The Hatch Shell
Other Ideas: The Globe at Babson College; Paul Revere House; Boston Tea Party Ship & Museum; Old South Meeting House; Saugus Iron Works National Historic Site
The Hatch Shell is best known for hosting the Boston Pops Orchestra annually for the Boston Fourth of July celebration, but is also used for free concerts most weekends and many weeknights during the summer months.
The grass pavilion in front of the stage has no permanent seating. There is a memorial to Arthur Fiedler, first permanent conductor of the Pops, nearby.
The original shell was built in 1928 as a temporary venue for the Pops with expectations of construction of a permanent structure in the near future. Owing to sparse funding throughout the Great Depression, construction of a permanent Hatch Shell was delayed until 1941.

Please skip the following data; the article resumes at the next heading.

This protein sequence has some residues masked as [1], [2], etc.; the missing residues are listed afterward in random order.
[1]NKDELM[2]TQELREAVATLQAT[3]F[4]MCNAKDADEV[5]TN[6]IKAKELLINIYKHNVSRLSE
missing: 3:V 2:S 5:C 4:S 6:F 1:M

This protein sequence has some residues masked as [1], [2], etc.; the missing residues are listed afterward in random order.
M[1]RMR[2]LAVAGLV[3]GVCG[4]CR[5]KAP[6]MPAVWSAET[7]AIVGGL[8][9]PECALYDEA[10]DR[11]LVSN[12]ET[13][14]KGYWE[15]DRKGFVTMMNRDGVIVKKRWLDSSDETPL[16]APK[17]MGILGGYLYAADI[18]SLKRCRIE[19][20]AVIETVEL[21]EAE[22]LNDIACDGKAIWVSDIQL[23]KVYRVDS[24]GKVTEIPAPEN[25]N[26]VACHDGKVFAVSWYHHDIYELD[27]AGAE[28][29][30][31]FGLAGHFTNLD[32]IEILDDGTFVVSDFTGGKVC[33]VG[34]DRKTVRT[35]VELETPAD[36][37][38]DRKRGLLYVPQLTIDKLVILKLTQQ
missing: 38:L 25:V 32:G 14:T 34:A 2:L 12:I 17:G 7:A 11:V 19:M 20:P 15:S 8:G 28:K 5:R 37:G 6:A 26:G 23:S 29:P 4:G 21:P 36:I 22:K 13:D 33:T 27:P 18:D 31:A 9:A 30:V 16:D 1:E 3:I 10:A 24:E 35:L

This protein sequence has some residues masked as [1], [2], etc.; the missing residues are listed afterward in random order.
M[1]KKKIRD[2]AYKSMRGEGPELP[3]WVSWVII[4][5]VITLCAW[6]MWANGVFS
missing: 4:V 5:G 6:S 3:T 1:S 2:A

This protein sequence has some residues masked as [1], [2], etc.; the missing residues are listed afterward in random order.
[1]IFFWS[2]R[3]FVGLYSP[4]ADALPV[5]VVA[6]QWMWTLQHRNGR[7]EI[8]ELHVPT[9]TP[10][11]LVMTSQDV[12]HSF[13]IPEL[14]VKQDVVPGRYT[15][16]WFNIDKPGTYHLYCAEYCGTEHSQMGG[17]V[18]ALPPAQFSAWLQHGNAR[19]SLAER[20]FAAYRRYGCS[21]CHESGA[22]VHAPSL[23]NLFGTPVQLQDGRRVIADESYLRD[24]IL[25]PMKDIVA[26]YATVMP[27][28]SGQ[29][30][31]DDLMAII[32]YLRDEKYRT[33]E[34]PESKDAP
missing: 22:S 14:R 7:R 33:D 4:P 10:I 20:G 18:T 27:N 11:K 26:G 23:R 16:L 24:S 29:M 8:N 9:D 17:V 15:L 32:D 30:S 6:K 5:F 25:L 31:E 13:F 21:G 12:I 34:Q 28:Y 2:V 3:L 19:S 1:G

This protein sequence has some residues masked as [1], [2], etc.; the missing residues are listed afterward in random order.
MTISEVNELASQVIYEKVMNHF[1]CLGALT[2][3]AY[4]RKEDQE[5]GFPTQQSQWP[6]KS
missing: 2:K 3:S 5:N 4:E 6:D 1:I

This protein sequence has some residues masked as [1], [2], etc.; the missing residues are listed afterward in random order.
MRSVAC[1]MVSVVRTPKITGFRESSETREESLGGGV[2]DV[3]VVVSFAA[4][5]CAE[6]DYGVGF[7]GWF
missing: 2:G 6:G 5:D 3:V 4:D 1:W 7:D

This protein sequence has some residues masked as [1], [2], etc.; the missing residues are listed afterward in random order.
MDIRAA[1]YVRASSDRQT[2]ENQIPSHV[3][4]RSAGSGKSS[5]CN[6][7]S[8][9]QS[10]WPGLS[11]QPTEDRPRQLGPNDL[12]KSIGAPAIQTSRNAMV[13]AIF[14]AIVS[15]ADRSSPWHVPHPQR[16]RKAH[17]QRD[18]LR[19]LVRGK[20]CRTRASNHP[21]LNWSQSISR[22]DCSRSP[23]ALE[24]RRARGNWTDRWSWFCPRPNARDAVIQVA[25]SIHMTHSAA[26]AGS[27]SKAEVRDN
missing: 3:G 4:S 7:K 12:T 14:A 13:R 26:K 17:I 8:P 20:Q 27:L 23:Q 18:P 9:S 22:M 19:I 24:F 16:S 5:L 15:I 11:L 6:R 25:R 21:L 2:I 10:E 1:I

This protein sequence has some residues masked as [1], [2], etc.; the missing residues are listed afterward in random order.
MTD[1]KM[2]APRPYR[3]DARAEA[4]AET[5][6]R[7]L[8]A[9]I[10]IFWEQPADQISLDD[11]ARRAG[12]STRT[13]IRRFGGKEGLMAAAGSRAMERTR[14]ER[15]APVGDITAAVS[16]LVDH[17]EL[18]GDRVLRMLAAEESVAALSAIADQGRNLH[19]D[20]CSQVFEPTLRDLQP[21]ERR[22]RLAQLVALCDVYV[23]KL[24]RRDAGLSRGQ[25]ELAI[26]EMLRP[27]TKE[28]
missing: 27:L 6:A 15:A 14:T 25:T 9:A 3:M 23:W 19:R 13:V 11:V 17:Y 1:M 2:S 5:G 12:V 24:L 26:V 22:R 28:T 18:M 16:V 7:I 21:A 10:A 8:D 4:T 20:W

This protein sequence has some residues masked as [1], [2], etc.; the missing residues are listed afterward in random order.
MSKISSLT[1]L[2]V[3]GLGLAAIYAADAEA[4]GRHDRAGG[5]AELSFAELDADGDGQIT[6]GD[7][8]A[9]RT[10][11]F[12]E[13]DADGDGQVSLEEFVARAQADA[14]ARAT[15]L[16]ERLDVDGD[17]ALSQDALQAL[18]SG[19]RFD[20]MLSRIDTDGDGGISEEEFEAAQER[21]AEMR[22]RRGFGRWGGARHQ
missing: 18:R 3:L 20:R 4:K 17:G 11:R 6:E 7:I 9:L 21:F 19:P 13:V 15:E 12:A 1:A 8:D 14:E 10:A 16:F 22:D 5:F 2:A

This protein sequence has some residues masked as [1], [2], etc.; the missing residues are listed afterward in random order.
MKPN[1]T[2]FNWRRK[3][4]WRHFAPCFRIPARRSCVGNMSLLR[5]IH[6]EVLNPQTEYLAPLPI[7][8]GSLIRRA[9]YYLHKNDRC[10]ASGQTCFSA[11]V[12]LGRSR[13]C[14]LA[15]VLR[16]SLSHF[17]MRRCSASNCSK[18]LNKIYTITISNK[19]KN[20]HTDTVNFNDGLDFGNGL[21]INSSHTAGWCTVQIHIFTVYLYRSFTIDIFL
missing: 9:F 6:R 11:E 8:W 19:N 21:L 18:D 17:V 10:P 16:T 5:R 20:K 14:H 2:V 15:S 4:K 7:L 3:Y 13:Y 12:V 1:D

In preparation for its 50th anniversary in 1991, it underwent significant renovation and repair along with modernization of its acoustics. Bostonian Howard Brickman, a master craftsman specializing in wood floors, re-created the intricate interior paneling of the shell by hand.
Other uses of the Hatch Shell include movie showings and political speeches, and it is used as a meeting place for large events, such as the AIDS Walk. The grass pavilion is used for picnics, casual sports, and sunbathing in a manner typical of urban parks.
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